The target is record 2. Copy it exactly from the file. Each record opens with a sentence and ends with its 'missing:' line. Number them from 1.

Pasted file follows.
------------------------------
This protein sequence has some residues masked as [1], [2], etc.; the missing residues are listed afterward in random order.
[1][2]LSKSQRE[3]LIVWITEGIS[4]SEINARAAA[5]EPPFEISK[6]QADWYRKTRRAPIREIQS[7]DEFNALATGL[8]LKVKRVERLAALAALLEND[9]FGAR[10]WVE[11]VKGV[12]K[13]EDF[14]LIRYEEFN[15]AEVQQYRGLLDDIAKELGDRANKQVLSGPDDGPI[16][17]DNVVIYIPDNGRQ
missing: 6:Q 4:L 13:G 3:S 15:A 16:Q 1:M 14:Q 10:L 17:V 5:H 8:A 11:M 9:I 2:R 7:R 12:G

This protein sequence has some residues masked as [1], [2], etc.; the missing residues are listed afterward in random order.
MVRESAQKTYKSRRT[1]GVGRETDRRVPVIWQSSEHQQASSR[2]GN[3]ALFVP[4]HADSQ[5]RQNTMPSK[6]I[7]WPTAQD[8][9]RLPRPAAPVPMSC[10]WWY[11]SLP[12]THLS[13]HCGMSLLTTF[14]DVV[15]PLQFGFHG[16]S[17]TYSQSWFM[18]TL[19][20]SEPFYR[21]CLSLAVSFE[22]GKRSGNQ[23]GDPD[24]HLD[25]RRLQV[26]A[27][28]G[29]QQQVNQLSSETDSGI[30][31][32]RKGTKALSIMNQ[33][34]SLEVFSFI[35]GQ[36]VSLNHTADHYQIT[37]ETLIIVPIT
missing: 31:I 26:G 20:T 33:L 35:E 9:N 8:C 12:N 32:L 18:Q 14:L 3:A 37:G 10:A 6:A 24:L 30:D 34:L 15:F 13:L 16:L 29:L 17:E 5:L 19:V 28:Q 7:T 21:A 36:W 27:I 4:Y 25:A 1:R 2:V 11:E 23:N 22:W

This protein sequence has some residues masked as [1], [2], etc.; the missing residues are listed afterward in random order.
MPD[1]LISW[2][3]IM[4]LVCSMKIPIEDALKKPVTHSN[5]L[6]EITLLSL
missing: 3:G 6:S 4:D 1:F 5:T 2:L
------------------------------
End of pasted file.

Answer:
This protein sequence has some residues masked as [1], [2], etc.; the missing residues are listed afterward in random order.
MVRESAQKTYKSRRT[1]GVGRETDRRVPVIWQSSEHQQASSR[2]GN[3]ALFVP[4]HADSQ[5]RQNTMPSK[6]I[7]WPTAQD[8][9]RLPRPAAPVPMSC[10]WWY[11]SLP[12]THLS[13]HCGMSLLTTF[14]DVV[15]PLQFGFHG[16]S[17]TYSQSWFM[18]TL[19][20]SEPFYR[21]CLSLAVSFE[22]GKRSGNQ[23]GDPD[24]HLD[25]RRLQV[26]A[27][28]G[29]QQQVNQLSSETDSGI[30][31][32]RKGTKALSIMNQ[33][34]SLEVFSFI[35]GQ[36]VSLNHTADHYQIT[37]ETLIIVPIT
missing: 31:I 26:G 20:T 33:L 35:E 9:N 8:C 12:N 32:L 18:Q 14:L 3:A 37:G 10:A 6:A 24:L 30:D 34:L 15:F 13:L 16:L 29:L 17:E 5:L 19:V 28:Q 7:T 21:A 36:W 27:I 4:Y 25:A 1:R 2:V 11:E 23:N 22:W